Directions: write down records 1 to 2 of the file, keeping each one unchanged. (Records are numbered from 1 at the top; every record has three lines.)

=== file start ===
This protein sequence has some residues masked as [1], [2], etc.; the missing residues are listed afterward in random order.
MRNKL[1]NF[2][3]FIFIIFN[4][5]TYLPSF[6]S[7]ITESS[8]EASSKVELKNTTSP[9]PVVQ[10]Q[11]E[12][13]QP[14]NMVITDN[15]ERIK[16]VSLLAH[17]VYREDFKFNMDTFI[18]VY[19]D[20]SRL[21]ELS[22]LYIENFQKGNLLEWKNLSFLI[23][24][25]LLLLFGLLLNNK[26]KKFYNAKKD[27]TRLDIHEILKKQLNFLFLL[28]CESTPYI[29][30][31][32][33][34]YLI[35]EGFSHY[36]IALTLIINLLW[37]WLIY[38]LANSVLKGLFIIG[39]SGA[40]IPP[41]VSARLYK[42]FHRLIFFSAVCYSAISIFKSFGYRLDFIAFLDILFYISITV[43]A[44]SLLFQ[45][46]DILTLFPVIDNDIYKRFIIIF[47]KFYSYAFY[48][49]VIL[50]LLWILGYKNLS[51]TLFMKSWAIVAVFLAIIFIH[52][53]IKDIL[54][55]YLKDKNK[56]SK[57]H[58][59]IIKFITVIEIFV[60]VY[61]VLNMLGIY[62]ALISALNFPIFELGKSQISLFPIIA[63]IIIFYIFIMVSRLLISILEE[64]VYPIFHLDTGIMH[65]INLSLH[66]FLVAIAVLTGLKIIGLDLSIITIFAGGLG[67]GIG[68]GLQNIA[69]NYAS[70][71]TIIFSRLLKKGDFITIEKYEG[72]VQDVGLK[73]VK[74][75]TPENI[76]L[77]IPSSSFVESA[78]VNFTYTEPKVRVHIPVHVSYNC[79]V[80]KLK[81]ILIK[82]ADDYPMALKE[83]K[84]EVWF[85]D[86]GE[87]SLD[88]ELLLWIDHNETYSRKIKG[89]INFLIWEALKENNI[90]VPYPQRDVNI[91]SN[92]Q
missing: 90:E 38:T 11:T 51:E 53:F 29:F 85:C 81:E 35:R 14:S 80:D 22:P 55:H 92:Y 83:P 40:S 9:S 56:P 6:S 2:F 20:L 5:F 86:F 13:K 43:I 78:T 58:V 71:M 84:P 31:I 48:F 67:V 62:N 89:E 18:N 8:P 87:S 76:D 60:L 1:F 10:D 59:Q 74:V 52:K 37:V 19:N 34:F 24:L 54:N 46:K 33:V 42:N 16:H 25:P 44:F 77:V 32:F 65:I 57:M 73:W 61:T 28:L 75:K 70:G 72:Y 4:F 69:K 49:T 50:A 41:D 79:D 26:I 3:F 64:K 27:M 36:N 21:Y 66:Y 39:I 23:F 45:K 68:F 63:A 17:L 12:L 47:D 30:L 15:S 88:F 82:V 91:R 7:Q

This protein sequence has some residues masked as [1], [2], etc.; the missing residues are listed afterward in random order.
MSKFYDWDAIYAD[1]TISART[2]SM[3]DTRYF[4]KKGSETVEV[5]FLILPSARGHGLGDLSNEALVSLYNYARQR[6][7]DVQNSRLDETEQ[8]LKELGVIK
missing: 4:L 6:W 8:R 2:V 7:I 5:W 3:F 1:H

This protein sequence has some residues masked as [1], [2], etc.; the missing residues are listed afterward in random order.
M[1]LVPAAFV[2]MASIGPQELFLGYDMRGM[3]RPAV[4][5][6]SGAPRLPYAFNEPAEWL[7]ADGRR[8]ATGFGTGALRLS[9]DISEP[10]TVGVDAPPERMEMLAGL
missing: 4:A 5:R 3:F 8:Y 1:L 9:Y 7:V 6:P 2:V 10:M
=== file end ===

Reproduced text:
This protein sequence has some residues masked as [1], [2], etc.; the missing residues are listed afterward in random order.
MRNKL[1]NF[2][3]FIFIIFN[4][5]TYLPSF[6]S[7]ITESS[8]EASSKVELKNTTSP[9]PVVQ[10]Q[11]E[12][13]QP[14]NMVITDN[15]ERIK[16]VSLLAH[17]VYREDFKFNMDTFI[18]VY[19]D[20]SRL[21]ELS[22]LYIENFQKGNLLEWKNLSFLI[23][24][25]LLLLFGLLLNNK[26]KKFYNAKKD[27]TRLDIHEILKKQLNFLFLL[28]CESTPYI[29][30][31][32][33][34]YLI[35]EGFSHY[36]IALTLIINLLW[37]WLIY[38]LANSVLKGLFIIG[39]SGA[40]IPP[41]VSARLYK[42]FHRLIFFSAVCYSAISIFKSFGYRLDFIAFLDILFYISITV[43]A[44]SLLFQ[45][46]DILTLFPVIDNDIYKRFIIIF[47]KFYSYAFY[48][49]VIL[50]LLWILGYKNLS[51]TLFMKSWAIVAVFLAIIFIH[52][53]IKDIL[54][55]YLKDKNK[56]SK[57]H[58][59]IIKFITVIEIFV[60]VY[61]VLNMLGIY[62]ALISALNFPIFELGKSQISLFPIIA[63]IIIFYIFIMVSRLLISILEE[64]VYPIFHLDTGIMH[65]INLSLH[66]FLVAIAVLTGLKIIGLDLSIITIFAGGLG[67]GIG[68]GLQNIA[69]NYAS[70][71]TIIFSRLLKKGDFITIEKYEG[72]VQDVGLK[73]VK[74][75]TPENI[76]L[77]IPSSSFVESA[78]VNFTYTEPKVRVHIPVHVSYNC[79]V[80]KLK[81]ILIK[82]ADDYPMALKE[83]K[84]EVWF[85]D[86]GE[87]SLD[88]ELLLWIDHNETYSRKIKG[89]INFLIWEALKENNI[90]VPYPQRDVNI[91]SN[92]Q
missing: 90:E 38:T 11:T 51:E 53:F 29:F 85:C 81:E 35:R 14:S 80:D 22:P 55:H 92:Y 83:P 40:S 9:S 56:P 6:S 2:F 20:L 5:F 86:F 13:K 43:I 78:T 58:V 71:M 84:P 31:I 48:F 67:V 62:N 89:E 18:N 8:P 87:S 76:D 60:L 1:F 10:D 59:Q 74:V 52:K 37:V 19:N 34:F 24:L 54:N 46:K 33:V 42:N 16:H 25:P 44:F 77:V 32:F 65:I 57:M 73:W 61:T 28:L 75:K 70:G 72:Y 4:F 69:K 49:T 50:A 41:D 79:D 26:I 3:F 64:K 27:M 36:N 21:Y 66:Y 39:I 23:F 45:K 68:F 63:A 17:L 12:L 47:D 30:L 15:S 88:F 82:V 91:R 7:Q

This protein sequence has some residues masked as [1], [2], etc.; the missing residues are listed afterward in random order.
MSKFYDWDAIYAD[1]TISART[2]SM[3]DTRYF[4]KKGSETVEV[5]FLILPSARGHGLGDLSNEALVSLYNYARQR[6][7]DVQNSRLDETEQ[8]LKELGVIK
missing: 4:L 6:W 8:R 2:V 7:I 5:W 3:F 1:H